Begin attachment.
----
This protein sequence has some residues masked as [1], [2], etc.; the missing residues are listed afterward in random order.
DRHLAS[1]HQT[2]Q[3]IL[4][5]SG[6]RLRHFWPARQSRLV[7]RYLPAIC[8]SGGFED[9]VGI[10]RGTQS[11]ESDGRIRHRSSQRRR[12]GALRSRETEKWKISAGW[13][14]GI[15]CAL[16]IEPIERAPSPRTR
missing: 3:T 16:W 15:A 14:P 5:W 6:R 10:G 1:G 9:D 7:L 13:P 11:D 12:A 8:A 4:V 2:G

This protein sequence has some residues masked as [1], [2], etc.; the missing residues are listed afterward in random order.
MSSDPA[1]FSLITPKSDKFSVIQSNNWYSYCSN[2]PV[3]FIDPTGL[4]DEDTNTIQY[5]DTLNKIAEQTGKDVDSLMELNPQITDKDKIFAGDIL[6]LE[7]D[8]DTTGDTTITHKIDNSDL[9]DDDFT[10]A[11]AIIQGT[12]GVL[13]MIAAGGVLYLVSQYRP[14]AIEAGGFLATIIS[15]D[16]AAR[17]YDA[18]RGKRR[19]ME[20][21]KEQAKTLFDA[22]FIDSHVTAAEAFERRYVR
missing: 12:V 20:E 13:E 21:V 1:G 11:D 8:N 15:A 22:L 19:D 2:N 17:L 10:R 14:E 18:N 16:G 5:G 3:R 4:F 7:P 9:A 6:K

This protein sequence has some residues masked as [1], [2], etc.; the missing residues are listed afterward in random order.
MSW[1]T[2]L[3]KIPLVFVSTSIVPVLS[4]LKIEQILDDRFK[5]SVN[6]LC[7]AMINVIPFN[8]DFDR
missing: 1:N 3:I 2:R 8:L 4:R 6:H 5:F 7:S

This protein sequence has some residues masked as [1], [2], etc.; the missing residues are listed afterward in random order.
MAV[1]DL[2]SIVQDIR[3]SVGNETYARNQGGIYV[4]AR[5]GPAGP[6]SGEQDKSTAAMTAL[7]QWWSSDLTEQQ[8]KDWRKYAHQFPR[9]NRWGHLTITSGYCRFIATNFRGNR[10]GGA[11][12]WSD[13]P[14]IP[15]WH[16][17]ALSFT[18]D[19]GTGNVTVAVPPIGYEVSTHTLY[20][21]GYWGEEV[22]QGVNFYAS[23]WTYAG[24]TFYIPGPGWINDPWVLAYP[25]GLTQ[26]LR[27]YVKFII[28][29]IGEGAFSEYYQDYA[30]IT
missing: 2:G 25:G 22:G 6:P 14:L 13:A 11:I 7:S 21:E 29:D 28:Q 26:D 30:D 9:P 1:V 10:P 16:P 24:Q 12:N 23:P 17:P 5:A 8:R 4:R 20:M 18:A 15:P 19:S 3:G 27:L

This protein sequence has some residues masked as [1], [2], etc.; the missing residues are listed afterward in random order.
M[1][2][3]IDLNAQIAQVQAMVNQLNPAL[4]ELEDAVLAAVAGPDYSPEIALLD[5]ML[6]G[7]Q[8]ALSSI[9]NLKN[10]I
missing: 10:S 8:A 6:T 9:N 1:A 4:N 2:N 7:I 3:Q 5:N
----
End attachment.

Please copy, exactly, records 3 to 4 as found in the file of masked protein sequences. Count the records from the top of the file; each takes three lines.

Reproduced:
This protein sequence has some residues masked as [1], [2], etc.; the missing residues are listed afterward in random order.
MSW[1]T[2]L[3]KIPLVFVSTSIVPVLS[4]LKIEQILDDRFK[5]SVN[6]LC[7]AMINVIPFN[8]DFDR
missing: 1:N 3:I 2:R 8:L 4:R 6:H 5:F 7:S

This protein sequence has some residues masked as [1], [2], etc.; the missing residues are listed afterward in random order.
MAV[1]DL[2]SIVQDIR[3]SVGNETYARNQGGIYV[4]AR[5]GPAGP[6]SGEQDKSTAAMTAL[7]QWWSSDLTEQQ[8]KDWRKYAHQFPR[9]NRWGHLTITSGYCRFIATNFRGNR[10]GGA[11][12]WSD[13]P[14]IP[15]WH[16][17]ALSFT[18]D[19]GTGNVTVAVPPIGYEVSTHTLY[20][21]GYWGEEV[22]QGVNFYAS[23]WTYAG[24]TFYIPGPGWINDPWVLAYP[25]GLTQ[26]LR[27]YVKFII[28][29]IGEGAFSEYYQDYA[30]IT
missing: 2:G 25:G 22:G 6:P 14:L 13:A 11:I 7:S 21:E 29:D 28:Q 26:D 30:D 9:P 1:V 10:P 16:P 24:Q 12:N 23:P 17:P 5:A 8:R 4:R 20:M 18:A 15:P 19:S 3:G 27:L